Life in Communist Czechoslovakia choked me, oppressed me. I wanted out. At any cost, out. In 1985 I finally got permission to emigrate. I won over the system. I was free. I was in West Berlin. And - I felt lost.
"The photographs in Ziellos (Berlin, 1985, 1986-90, Tokyo, 1978, 1986, 1998, and Prague) are records of, or rather participation in, existential interims, taken out of ordinary contexts, a web of relationships and everyday activities, which at other times verify our identities and give us a feeling of direction. It is, she said, "as if I were living absolutely without a plan – ziellos, aimlessly." (Michal Nanoru)
My mum planned her own death. She wanted to die at the right time, as she used to say, so that no one would have to look after her. In her diary for 2002, she wrote that her main task for the year was “To die!” Fortunately, she did not manage to do this, and continued to live satisfied. On 17th January 2010, I found Mum lying in the corridor of her apartment building. She had suffered a massive stroke and half her body remained paralyzed. Her mental ability changed; she had difficulty communicating. My sister and I decided we would look after Mum at home, even though in this condition she required constant care, even though it changed both our lives fundamentally, even though it was sometimes enough to drive us mad. She remained in this condition for a total of 974 days. My days with Mum were going along and always the same. One day I bought an iPhone and had a sudden inspiration to use it to take ordinary, everyday pictures of her. She liked the idea. Taking the photos was interesting for both of us and it was a means of communication. More or less regularly, I photographed Mum. In the photographs I was searching our relationship with each other, changes in expressions, fear or joy in Mum’s eyes. And I discovered slow physical changes, natural aging, but also sudden reversal, when she got worse. The photographed situations apparently were always the same: the limited space of her bedroom, the occasional necessary stay in hospital, the rare summer stay in the countryside. I travelled with my mother on her journey. During this journey I too was getting older. Mum died on 17th September 2012. I took the last photograph of her on the eve of her death.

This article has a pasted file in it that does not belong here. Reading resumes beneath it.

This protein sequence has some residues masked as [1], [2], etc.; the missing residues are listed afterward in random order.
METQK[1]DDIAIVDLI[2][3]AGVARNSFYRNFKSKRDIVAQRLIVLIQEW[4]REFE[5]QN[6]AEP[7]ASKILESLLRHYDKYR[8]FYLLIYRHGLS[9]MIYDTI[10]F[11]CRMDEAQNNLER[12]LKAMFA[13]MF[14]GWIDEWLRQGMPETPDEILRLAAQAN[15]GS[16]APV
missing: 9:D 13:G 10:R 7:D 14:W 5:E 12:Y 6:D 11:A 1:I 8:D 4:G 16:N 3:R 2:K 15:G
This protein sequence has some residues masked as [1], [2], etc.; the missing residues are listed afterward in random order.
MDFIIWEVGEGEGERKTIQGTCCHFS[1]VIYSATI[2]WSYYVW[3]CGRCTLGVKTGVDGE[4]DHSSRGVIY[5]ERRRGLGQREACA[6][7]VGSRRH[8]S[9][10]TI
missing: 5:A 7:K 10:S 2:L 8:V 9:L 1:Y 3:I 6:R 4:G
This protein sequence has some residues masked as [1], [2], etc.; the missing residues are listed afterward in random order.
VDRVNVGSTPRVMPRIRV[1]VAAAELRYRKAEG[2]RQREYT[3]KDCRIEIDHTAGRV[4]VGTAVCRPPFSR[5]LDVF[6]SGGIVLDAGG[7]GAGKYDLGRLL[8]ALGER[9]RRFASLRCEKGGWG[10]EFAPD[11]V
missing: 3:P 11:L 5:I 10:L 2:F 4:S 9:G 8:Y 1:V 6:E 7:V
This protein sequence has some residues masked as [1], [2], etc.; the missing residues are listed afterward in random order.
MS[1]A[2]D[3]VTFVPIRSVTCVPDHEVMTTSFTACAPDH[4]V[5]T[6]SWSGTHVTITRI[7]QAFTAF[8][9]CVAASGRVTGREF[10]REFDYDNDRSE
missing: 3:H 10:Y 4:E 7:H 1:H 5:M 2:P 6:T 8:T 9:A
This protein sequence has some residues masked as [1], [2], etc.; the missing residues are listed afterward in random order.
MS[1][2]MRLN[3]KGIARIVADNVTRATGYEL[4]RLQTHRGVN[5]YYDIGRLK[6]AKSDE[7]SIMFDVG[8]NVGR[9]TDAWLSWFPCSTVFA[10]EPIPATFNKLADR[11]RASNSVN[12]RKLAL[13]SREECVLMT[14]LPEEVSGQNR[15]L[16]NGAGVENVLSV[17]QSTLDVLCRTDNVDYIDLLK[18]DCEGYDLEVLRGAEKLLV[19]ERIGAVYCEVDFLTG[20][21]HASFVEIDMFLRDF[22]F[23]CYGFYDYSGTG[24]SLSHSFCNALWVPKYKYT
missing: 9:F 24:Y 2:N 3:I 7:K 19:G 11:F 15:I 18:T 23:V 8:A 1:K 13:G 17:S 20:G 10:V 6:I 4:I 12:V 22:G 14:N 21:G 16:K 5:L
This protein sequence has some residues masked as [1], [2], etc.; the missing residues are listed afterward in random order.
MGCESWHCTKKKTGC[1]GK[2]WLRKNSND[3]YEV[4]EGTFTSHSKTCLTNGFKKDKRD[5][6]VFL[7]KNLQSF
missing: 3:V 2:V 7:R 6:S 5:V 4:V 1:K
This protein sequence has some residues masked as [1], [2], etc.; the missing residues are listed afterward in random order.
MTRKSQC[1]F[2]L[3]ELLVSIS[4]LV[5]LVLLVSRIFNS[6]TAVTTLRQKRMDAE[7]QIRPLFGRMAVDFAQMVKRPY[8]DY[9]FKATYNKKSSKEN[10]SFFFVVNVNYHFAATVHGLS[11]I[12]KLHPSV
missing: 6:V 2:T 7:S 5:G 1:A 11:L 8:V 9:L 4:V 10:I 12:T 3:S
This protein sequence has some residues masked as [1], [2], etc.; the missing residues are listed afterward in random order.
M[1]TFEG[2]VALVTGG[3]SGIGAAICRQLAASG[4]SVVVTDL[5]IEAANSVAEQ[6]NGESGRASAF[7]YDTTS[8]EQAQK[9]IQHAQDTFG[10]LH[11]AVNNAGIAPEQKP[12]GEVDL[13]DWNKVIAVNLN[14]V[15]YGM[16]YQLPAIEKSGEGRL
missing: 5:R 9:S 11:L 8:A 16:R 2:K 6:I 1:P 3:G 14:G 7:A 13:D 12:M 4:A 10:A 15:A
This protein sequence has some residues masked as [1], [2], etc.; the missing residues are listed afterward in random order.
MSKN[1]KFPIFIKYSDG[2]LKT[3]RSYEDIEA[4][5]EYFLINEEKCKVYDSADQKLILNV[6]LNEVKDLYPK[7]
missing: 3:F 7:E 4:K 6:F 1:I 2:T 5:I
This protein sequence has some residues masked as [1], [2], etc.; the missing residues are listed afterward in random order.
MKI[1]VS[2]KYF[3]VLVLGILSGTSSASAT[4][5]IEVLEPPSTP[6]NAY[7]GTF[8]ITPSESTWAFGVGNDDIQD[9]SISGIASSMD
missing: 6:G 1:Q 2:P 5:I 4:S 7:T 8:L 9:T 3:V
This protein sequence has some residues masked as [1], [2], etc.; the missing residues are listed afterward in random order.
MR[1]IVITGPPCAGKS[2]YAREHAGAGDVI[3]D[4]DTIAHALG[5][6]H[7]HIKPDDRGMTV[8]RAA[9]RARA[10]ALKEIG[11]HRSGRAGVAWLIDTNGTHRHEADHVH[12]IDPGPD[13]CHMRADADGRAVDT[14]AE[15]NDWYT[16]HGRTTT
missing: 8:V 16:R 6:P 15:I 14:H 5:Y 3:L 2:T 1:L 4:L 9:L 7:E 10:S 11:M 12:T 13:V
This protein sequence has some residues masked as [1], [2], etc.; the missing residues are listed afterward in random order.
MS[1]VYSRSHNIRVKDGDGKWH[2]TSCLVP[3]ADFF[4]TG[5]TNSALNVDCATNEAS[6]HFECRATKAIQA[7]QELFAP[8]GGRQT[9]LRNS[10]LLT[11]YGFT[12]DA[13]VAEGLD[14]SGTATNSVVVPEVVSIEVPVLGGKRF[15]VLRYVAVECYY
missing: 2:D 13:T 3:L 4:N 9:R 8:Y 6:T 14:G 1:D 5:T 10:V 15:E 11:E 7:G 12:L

"During the early nineteen-eighties, Prague was a rather run down and sceptical city, though it was still an active frontier of the sleepy Brezhnev communist period”.
Mobilelife II. iPhone photographic diary
At age 19 I haphazardly left the safe world of school for the night shift at the factory. I found myself drawn in, liking it, fraternizing with my coworkers and realizing the bleak, dirty, polluted and dishonest face of real socialism.
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